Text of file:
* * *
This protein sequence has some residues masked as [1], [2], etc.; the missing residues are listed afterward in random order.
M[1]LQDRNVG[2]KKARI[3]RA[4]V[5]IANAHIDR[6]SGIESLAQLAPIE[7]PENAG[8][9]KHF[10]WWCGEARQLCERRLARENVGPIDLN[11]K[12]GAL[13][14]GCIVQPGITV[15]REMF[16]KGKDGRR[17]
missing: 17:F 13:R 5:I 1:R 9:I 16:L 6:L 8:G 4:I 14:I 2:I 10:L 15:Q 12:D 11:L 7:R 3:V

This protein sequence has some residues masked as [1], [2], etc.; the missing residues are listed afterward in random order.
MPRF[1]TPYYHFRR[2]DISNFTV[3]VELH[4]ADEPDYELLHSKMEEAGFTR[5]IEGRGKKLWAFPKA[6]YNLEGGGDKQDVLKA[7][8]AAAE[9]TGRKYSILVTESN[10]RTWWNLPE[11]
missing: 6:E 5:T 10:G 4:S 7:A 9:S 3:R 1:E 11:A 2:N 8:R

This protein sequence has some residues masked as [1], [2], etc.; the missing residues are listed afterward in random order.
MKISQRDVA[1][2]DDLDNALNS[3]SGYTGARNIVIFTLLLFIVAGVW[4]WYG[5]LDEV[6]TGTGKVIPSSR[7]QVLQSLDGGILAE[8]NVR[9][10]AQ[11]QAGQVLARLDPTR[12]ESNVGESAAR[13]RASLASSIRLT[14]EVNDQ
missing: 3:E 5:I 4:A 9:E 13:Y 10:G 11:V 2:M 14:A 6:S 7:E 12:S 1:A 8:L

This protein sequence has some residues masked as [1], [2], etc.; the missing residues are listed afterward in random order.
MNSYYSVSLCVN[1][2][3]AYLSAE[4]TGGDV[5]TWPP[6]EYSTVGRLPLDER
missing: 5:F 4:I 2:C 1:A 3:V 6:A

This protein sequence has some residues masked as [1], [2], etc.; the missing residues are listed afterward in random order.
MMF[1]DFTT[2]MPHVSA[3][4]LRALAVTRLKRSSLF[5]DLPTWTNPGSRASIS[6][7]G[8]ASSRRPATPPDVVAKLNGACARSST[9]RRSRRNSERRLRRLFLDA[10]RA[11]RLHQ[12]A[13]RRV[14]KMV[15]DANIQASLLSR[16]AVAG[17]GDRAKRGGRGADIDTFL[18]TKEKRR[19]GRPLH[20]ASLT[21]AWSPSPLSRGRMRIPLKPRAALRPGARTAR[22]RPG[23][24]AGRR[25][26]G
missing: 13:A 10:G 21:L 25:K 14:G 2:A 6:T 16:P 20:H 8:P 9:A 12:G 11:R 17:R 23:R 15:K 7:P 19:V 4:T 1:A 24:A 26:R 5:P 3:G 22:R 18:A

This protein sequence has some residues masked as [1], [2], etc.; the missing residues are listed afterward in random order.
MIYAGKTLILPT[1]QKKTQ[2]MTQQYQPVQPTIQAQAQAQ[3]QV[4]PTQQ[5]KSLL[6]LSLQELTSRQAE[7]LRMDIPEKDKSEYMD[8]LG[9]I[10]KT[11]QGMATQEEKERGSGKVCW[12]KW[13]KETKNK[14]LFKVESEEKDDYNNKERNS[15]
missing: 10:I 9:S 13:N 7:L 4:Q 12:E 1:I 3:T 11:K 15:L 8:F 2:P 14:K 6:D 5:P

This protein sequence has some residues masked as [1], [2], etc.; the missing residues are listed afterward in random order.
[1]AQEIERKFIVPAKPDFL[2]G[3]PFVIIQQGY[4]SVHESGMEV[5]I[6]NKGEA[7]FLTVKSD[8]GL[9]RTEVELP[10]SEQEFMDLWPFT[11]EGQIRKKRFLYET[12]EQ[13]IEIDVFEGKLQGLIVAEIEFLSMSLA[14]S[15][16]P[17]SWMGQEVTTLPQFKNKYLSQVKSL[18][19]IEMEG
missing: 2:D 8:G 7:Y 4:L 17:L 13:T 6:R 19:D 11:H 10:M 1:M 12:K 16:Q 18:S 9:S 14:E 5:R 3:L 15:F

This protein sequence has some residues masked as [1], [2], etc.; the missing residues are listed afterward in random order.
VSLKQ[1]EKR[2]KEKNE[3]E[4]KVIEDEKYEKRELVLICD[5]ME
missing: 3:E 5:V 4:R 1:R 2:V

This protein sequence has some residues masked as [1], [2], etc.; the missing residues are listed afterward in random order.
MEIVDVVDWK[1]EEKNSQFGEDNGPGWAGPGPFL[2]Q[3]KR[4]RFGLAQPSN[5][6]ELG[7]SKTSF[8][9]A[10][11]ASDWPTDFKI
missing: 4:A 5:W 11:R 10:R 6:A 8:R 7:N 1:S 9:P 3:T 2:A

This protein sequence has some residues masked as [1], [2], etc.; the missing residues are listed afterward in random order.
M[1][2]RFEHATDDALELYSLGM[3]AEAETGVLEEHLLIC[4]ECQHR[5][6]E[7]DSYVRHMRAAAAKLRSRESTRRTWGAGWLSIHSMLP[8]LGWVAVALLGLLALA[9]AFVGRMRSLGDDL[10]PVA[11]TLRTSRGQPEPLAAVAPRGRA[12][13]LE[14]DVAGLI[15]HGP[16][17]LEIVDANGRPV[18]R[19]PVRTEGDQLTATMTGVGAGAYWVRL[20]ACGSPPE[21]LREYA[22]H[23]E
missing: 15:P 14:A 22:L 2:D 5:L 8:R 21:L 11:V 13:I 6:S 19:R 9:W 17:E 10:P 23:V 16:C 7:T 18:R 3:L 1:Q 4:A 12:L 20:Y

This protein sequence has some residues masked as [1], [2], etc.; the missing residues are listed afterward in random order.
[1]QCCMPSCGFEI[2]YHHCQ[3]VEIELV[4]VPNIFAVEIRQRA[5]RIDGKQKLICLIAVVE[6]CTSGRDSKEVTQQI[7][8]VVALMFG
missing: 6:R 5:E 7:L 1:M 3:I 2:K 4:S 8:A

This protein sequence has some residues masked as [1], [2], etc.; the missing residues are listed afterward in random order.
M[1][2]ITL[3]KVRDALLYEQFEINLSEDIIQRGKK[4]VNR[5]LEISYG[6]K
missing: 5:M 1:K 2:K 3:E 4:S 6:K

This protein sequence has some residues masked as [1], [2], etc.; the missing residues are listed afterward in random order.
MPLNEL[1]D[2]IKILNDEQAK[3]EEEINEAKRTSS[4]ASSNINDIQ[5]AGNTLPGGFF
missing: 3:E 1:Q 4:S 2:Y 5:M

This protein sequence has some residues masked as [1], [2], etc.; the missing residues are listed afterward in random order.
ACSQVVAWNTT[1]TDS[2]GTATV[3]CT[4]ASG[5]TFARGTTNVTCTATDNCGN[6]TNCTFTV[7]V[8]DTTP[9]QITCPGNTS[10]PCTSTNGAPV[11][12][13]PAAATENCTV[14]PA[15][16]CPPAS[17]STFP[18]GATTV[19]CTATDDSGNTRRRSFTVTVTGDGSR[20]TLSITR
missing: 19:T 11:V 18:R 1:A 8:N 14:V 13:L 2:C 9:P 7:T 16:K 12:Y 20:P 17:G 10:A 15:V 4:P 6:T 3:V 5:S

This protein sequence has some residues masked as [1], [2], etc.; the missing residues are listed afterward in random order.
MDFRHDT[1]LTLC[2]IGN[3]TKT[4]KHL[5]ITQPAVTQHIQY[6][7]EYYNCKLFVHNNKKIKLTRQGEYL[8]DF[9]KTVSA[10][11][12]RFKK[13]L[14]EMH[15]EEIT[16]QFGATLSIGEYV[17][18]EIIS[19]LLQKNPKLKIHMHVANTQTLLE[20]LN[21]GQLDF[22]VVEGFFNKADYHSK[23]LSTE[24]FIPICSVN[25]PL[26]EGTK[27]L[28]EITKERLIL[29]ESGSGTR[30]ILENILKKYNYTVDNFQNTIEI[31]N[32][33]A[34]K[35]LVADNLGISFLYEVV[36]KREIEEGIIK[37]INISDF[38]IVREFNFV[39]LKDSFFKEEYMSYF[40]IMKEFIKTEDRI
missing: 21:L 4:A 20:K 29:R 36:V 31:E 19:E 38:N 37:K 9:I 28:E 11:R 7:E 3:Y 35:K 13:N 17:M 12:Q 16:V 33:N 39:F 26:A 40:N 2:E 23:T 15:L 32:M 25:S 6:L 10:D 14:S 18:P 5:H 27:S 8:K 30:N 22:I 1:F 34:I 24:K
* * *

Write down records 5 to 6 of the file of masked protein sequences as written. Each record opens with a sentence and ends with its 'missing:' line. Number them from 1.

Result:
This protein sequence has some residues masked as [1], [2], etc.; the missing residues are listed afterward in random order.
MMF[1]DFTT[2]MPHVSA[3][4]LRALAVTRLKRSSLF[5]DLPTWTNPGSRASIS[6][7]G[8]ASSRRPATPPDVVAKLNGACARSST[9]RRSRRNSERRLRRLFLDA[10]RA[11]RLHQ[12]A[13]RRV[14]KMV[15]DANIQASLLSR[16]AVAG[17]GDRAKRGGRGADIDTFL[18]TKEKRR[19]GRPLH[20]ASLT[21]AWSPSPLSRGRMRIPLKPRAALRPGARTAR[22]RPG[23][24]AGRR[25][26]G
missing: 13:A 10:G 21:L 25:K 14:G 2:A 6:T 16:P 20:H 8:P 9:A 12:G 11:R 17:R 23:R 15:K 7:P 19:V 4:T 1:A 24:A 26:R 5:P 3:G 22:R 18:A

This protein sequence has some residues masked as [1], [2], etc.; the missing residues are listed afterward in random order.
MIYAGKTLILPT[1]QKKTQ[2]MTQQYQPVQPTIQAQAQAQ[3]QV[4]PTQQ[5]KSLL[6]LSLQELTSRQAE[7]LRMDIPEKDKSEYMD[8]LG[9]I[10]KT[11]QGMATQEEKERGSGKVCW[12]KW[13]KETKNK[14]LFKVESEEKDDYNNKERNS[15]
missing: 10:I 9:S 13:N 7:L 4:Q 12:E 1:I 3:T 11:K 15:L 8:F 2:P 14:K 6:D 5:P